Genesis never calls the snake Satan. It doesn’t mention original sin. In fact, many (Christians, especially) don’t realize the event isn’t called “the fall” in the Hebrew Bible at all. The gaining of knowledge by the first human beings is painful yes, but can be a good thing. Some Jewish interpretations of Genesis 3 suggest precisely that. The story goes that Eve and Adam were living, stupidly, in the garden. The snake points out that the fruit will make them wise—and it does. They do not immediately die as God said they would. Instead they lose a blissful ignorance and have to grow up. The serpent is never said to be the Devil until the very last book of the Christian revisionist scripture, Revelation. Sometimes a snake is just a snake. That’s the way it is in the book of Genesis.

Christian interpretation, however, took over the story of humanity’s awakening and made it into the fall into sin and evil. Things have been so bad ever since than that we have to elect Trump to start a war that’ll end it all. That’s Christian revisionism writ large. Read Genesis again. Slowly. The snake is not said to be Satan. “The fall” isn’t sinful. In fact, the word “sin” doesn’t occur until the story of Cain and Abel in the next chapter. So, is EVE inspired by Satan to end the paradise of the Axiom, unaware of its true origins? Only in a revisionist history of the Bible. The idea existed long before io9, and, according to Genesis, it was wrong even then.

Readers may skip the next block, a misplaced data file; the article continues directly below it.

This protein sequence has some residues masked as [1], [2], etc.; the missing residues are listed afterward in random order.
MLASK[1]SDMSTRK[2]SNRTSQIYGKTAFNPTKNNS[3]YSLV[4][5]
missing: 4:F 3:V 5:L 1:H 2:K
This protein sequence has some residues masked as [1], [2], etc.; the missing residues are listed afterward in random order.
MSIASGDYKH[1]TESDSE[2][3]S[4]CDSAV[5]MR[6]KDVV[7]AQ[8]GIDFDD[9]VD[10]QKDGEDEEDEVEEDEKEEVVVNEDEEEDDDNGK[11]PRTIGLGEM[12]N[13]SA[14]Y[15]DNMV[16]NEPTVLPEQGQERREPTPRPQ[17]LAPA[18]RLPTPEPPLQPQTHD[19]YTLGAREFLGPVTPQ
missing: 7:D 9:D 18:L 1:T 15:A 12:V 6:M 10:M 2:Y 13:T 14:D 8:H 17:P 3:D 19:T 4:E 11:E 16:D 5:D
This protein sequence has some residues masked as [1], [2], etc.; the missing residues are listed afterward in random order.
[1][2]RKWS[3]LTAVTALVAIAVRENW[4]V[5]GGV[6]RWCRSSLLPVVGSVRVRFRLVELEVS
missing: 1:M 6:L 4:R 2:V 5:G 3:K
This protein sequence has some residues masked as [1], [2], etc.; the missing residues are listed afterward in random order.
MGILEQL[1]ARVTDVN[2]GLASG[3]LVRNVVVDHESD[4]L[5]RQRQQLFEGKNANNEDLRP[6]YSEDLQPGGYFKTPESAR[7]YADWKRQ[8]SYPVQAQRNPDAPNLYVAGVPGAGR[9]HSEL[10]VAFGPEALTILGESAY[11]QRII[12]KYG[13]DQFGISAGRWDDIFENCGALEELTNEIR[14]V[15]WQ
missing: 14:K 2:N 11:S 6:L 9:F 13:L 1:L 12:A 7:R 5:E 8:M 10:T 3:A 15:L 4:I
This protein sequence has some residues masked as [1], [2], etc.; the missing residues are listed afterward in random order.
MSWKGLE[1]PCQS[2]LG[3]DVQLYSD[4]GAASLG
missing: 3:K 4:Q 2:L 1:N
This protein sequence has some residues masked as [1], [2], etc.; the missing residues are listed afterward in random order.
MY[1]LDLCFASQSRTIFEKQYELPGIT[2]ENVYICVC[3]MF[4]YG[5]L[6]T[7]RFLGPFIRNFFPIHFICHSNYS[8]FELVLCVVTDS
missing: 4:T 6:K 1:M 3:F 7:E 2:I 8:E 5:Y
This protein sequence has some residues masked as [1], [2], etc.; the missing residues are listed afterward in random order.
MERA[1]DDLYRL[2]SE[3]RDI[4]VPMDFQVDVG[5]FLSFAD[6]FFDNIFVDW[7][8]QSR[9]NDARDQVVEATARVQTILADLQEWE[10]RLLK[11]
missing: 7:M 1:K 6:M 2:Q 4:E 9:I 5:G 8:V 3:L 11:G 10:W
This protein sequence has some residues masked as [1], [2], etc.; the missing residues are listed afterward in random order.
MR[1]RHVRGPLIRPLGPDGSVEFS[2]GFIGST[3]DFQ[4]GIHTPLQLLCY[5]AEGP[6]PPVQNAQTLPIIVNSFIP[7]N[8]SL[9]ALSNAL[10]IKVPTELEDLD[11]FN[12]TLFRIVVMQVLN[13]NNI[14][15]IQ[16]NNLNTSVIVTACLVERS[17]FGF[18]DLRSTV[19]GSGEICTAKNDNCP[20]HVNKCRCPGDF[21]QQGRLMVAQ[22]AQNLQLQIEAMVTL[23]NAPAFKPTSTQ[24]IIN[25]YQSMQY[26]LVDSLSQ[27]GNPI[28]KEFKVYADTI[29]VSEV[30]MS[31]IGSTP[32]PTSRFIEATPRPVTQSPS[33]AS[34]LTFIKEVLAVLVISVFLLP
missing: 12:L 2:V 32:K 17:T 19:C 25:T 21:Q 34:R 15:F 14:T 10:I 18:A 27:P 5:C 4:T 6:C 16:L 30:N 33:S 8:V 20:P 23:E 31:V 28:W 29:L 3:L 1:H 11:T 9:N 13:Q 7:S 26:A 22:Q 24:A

Blood Brothers

Every once in a while I take a chance and write about music. I don’t do this too often since it’s a very personal thing, and as open as I may be on this blog, I’m not as accessible as I seem. We all need a place to retreat in this world, and Bruce Springsteen’s music is one of those places for me. Late last year, just after it was published, Springsteen’s Born to Run—his philosophical and revealing memoir—sold briskly for several weeks. Since it made its way into my stocking I’d been intending to read it since then. And putting it off. There’s something disillusioning about finding out your heroes are only human. The best among mine are heroes precisely for that reason. Gods need not apply. Overcoming my fear, I dove in.

Two things stood out in this autobiographical account: religious imagery looms large, and depression mingles liberally with it. I recall reading an early review where the writer expressed surprise that the Boss suffers from depression. I responded (perhaps out loud), “have you ever listened to his songs?” I became a Bruce fan because he sang about working class people. Bruce and I share that background. He knows that your roots never let you go. Indeed, roots are what keep you grounded. Many of my academic colleagues, I learned, were simply carrying on the family business—and a privileged business it is. Those of us who had to overcome poverty to get in the door were never really welcome in the ivory tower. You can’t help where you’re born, but you can sure be punished for it. Bruce understands that.